Editorial: Unsafe at Any Speed?

Robert Farago
by Robert Farago
editorial unsafe at any speed

I’ll never forget my first ride in a BMW. I remember the excitement, anticipating a high speed run in an [echt] autobahn-tuned automobile. The driver never broke Nixon’s double nickel. In fact, he stayed in the right lane for the entire trip. Flash forward to two hours ago, G-forcing through the S-curves into Providence. In the middle of the second bend, a Nissan GT-R zipped by my minivan like it was standing still. Hakuna matata. What a wonderful phrase. Hakuna matata. Ain’t no passing craze. The GT-R driver was there. In the moment. In control. Safe?

I know: all things being equal, the higher the differential between vehicle speeds, the greater chance of a collision or loss of control leading to an accident. Well, yes, all things are NEVER equal. Driving safety depends on a huge number of variables: vehicle type and condition; road construction, condition, width, and camber; weather (as it affects grip and visibility); traffic; driver age, experience, sobriety, skill, general psychological makeup and specific mental state. And so on, including dumb luck.

To say that a speeding GT-R is inherently dangerous is both true and relative. Yes, the mustachioed enthusiast caning the über-Nissan would have been less of a danger to himself and those around him if he’d observed the speed limit. But the question must be asked: safer than what? A caffeine-deprived father in his minivan fighting over the radio with his 11-year-old step-daughter while his five-year-old demands that he retrieve her missing crayon? The kid stunting and flossing in a beat-up Buick Century in the Italian astronaut driving position? What?

I’m not trying to defend a Baruthian speeder with moral relativism. The GT-R driver was breaking a law designed by society for society; he has no moral foundation upon which to base his behavior. Besides, blind eye be damned; he was weaving through traffic at warp speed. Guilty as charged. In terms of the whole actions > consequences deal, I’m with Baretta: “Don’t do the crime if you can’t do the time.” And that’s from someone who’s done the time, and slowed right down.

Although not necessarily to avoid legal sanction (aging, testosterone levels, children . . . connect the dots). Be that as it is, here’s the bottom line: anti-speeding absolutism is feel-good nonsense. It does nothing to make our roads safer.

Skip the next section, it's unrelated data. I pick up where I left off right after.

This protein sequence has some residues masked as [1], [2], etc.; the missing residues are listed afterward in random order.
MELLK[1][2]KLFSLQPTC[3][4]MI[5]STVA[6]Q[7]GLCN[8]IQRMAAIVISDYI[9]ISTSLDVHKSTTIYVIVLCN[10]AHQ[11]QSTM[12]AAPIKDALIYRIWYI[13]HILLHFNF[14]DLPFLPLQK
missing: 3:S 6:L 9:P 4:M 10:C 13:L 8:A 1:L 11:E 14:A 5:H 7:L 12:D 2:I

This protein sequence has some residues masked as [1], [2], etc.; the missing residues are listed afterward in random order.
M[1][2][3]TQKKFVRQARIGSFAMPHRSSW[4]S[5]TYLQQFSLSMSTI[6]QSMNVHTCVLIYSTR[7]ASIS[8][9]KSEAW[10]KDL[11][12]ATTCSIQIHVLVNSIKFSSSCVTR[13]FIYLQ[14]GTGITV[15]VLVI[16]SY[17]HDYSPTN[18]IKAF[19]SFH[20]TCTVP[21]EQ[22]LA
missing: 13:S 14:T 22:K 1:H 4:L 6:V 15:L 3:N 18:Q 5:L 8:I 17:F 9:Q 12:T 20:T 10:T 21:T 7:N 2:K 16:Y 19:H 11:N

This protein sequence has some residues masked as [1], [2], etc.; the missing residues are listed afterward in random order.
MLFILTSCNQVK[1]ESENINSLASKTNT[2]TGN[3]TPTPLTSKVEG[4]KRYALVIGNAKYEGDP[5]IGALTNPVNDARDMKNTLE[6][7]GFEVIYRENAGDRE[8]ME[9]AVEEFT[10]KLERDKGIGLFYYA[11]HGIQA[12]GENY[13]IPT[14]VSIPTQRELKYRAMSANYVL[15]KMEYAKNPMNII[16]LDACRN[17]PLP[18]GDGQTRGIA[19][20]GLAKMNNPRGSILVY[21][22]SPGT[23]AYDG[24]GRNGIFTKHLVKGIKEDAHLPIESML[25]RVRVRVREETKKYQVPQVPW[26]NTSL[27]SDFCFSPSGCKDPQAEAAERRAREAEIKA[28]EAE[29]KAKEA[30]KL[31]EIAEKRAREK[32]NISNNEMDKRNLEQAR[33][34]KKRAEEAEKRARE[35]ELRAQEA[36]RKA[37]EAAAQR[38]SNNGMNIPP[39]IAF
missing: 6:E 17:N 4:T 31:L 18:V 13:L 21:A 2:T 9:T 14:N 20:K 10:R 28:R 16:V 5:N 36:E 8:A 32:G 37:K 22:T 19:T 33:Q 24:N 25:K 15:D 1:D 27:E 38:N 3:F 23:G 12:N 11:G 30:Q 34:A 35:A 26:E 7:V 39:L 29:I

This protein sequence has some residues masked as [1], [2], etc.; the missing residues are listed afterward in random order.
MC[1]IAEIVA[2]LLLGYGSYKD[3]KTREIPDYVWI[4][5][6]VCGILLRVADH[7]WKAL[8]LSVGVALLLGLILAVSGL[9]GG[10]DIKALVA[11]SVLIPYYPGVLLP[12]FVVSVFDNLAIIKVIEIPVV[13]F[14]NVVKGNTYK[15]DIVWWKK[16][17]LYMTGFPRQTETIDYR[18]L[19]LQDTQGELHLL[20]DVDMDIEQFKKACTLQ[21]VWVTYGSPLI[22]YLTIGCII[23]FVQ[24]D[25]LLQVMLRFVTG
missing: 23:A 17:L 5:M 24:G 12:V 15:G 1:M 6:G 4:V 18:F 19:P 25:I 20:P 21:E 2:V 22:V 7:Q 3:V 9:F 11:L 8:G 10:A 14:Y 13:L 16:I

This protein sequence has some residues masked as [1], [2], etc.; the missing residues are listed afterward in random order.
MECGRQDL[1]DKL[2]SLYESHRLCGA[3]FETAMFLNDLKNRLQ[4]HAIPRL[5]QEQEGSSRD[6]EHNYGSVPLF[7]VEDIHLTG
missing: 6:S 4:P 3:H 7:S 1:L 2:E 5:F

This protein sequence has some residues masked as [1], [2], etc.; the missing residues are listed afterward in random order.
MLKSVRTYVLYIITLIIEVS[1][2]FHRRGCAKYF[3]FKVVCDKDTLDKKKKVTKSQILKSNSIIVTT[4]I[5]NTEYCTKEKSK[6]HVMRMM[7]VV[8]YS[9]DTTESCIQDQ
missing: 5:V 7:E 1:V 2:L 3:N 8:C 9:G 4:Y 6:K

Anyone who reads this site knows (if not acknowledges) that there are speeders and there are speeders. There is speeding and there is speeding. Once upon a time, police officers made the distinction between “simple” speeding and dangerous driving. These days, radar technology and an ATM-based law enforcement philosophy has removed informed discretion and eliminated simple common sense.

The fact that we’re debating speeding—rather than road safety—shows how far we’ve strayed from cause and effect. Hyper-speeding is rare and therefore relatively unimportant. Inattention due to fatigue accounts for far more accidents than high-speed hooliganism.

Again, I’m not defending adrenalin junkies who use public roads as a private playground. Not cool. Not safe. Not legal. Call me a hypocrite, but I consider balls-out driving four-wheeled cocaine. I tried it. I liked it. I learned the drug’s downside the hard way. I would NEVER do it again. I would NEVER advocate its use. I would NEVER want ANY of my children to even THINK about trying it.

I’m not alone in my hypocrisy. To those who would string up fast drivers in fast cars without a moment’s hesitation, I say mote. Beam. Eye. Remove. Proceed. The vast majority of American drivers routinely break the speed limit. The same majority that considers themselves safe drivers. Well consider this . . .